Where a court has jurisdiction of an offense and of the accused,
and the proceedings are otherwise regular, a conviction is lawful
although the judge holding the court may be only an officer
facto, and the validity of the title of such judge to the
office, or his right to exercise the judicial functions, cannot be
determined on a writ of habeas corpus; this rule is well settled,
and is applicable to this case.
The title of a person acting with color of authority, even if he
be not a good officer in point of law, cannot be collaterally
This was an application for leave to file a petition for a writ
of habeas corpus. The case is stated in the opinion.
MR. CHIEF JUSTICE FULLER delivered the opinion of the Court.
Ward was tried and found guilty before Edward R. Meek, Judge of
the District Court of the United States for the Northern District
of Texas, for "having in his possession counterfeit molds," and was
sentenced October 22, 1898, to
Page 173 U. S. 453
the penitentiary at Fort Leavenworth, Kansas, at hard labor for
a period of one year and one day, and committed accordingly to the
custody of the warden of said prison. He now makes application for
leave to file a petition for habeas corpus on the ground that the
sentence was void because Judge Meek was appointed July 13, 1898,
after the adjournment of the previous session of the Senate of the
United States, and commissioned by the President to hold office
until the end of the next succeeding session of the Senate, and
that from the date of the appointment and commission until after
the conviction and the sentence, there was no session of the
Senate, though it is not denied that the appointment was afterwards
By the Act of February 9, 1898, 30 Stat. 240, c. 15, provision
was made for an additional judge for the Northern Judicial District
of the State of Texas, to be appointed by the President, by and
with the advice of the Senate, and that, when a vacancy in the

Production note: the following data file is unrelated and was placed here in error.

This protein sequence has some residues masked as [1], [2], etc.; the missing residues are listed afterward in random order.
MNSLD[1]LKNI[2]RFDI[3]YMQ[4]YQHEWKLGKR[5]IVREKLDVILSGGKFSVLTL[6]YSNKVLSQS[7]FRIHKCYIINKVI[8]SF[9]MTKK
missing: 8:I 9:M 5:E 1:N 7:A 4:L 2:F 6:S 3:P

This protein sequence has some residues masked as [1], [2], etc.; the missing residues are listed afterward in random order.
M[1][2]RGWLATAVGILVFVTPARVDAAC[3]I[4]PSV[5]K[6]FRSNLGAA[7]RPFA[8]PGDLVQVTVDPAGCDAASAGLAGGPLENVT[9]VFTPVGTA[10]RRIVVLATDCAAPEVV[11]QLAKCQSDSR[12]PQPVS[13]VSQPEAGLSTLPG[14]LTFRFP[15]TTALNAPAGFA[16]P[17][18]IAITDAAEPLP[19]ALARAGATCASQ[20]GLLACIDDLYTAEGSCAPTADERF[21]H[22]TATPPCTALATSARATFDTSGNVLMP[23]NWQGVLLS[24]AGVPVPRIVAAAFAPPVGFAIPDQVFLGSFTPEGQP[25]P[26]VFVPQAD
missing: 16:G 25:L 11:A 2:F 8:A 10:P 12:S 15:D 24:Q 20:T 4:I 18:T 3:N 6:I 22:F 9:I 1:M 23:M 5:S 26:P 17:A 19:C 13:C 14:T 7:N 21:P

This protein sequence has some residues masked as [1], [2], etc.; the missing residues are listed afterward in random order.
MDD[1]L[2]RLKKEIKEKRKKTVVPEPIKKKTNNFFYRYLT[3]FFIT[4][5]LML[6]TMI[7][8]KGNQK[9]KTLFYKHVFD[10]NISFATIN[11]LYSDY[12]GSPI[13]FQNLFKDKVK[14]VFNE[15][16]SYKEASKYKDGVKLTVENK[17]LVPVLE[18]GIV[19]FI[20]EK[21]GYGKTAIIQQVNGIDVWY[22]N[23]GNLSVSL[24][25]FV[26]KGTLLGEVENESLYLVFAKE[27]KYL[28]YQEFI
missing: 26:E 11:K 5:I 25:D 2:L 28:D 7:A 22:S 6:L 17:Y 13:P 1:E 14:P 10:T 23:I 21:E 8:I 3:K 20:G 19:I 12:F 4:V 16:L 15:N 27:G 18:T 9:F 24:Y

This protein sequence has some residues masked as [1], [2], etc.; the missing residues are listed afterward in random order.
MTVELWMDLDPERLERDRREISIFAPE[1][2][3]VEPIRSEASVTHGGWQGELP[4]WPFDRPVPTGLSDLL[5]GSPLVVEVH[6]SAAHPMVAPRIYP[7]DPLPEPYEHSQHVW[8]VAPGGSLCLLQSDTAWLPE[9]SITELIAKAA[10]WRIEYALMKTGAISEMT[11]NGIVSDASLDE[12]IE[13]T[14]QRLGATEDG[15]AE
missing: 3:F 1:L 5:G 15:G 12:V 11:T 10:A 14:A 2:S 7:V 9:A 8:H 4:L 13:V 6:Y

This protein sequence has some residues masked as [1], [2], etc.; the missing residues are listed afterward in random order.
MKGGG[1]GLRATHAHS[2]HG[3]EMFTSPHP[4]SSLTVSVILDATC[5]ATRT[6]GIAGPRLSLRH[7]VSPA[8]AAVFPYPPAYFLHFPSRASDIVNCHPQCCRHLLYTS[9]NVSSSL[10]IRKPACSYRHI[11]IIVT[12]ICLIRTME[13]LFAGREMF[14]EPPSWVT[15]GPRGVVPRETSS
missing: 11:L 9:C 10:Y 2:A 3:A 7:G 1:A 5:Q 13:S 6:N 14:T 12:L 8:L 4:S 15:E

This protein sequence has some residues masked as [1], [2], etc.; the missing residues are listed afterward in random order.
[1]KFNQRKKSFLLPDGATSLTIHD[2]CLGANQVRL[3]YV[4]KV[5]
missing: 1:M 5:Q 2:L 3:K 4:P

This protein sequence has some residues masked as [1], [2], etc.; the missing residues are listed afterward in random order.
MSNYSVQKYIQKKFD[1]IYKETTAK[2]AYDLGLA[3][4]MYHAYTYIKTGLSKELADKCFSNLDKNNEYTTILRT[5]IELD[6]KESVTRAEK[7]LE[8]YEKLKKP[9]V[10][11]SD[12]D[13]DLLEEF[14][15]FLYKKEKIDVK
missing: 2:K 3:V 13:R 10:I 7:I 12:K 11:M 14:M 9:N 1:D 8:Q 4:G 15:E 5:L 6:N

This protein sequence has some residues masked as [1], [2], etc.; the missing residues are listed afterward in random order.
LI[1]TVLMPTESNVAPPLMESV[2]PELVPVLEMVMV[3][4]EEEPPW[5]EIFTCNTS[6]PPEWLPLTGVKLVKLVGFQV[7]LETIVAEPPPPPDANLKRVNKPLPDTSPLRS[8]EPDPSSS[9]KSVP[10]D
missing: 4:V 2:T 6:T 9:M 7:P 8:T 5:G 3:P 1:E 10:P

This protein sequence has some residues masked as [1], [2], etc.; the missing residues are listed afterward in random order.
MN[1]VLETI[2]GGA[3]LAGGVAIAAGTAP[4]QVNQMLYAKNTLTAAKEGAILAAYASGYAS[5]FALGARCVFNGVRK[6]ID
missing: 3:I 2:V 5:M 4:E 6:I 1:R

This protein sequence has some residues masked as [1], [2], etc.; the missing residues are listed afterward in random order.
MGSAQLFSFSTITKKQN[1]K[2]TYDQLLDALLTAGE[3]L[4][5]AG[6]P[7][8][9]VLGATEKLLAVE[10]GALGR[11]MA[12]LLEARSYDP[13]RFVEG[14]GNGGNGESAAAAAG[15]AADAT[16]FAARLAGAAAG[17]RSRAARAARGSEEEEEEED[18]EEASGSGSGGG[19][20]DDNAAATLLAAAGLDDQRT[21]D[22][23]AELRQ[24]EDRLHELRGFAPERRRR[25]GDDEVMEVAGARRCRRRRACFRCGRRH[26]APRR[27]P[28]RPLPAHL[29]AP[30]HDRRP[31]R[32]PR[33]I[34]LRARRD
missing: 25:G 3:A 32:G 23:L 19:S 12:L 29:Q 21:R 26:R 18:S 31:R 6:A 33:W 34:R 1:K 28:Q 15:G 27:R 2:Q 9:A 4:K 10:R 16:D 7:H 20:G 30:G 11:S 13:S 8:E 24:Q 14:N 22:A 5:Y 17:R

office of the existing district judge occurred, it should not be
filled, so that thereafter there should be only one district judge.
It is stated that Judge Rector was district judge of the Northern
District of Texas when the statute was passed (February 9, 1898);
that he died (April 9, 1898) before Judge Meek's appointment, and
while the Senate was still in session, and argued that the
appointment could not be treated as one to fill the vacancy caused
by Judge Rector's death, because that was forbidden by the act, and
must be regarded as an appointment to the office of "additional
district judge" created thereby. Clause 3 of Section 2 of Article
II of the Constitution provides that
"the President shall have power to fill up all vacancies that
may happen during the recess of the Senate by granting commissions
which shall expire at the end of their next session,"
but it is insisted that the office in this instance was created
during a session of the Senate, and that it could not be filled at
all, save by the concurrent action of the President and the
And it is further contended that the President could not, during
the recess of the Senate and without its concurrence,
Page 173 U. S. 454
by his commission invest an appointee with any portion of the
judicial power of the United States government, as defined in
Article III of the Constitution, because that article requires that
judges of the United States courts shall hold their offices during
good behavior, and hence that no person can be appointed to such
office for a less period, and authorized to exercise any portion of
the judicial power of the United States, as therein defined.
We need not, however, consider the elaborate argument of counsel
in this behalf, since we regard the well settled rule applicable
here, that where a court has jurisdiction of an offense and of the
accused, and the proceedings are otherwise regular, a conviction is
lawful although the judge holding the court may be only an officer
de facto, and that the validity of the title of such judge
to the office, or his right to exercise the judicial functions,
cannot be determined on a writ of habeas corpus.
Page 173 U. S. 455
Griffin's Case, Chase's Decisions 364, 425, this was
so ruled, and Mr. Chief Justice Chase said:
"This subject received the consideration of the judges of the
Supreme Court at the last term, with reference to this and kindred
cases in this district, and I am authorized to say that they
unanimously concur in the opinion that a person convicted by a
Page 173 U. S. 456
facto, acting under color of office, though not
jure, and detained in custody in pursuance of his sentence,
cannot be properly discharged upon habeas corpus."
And to that effect,
see Sheehan's Case, 122 Mass. 445;
Fowler v. Bebee, 9 Mass. 235;
People v. Bangs, 24
In re Burke, 76 Wis. 357;
Manning, 76 Wis. 365;
In re Manning, 139 U.
S. 504; Church on Habeas Corpus, §§ 256, 257, 269, and
McDowell v. United States, 159 U.
S. 596, one of the circuit judges in the Fourth Circuit
designated the judge of one of the district courts in North
Carolina to hold a term in South Carolina, and his power to act was
challenged by an accused on his trial, and before sentence. The
cause was carried to the court of appeals for that circuit, which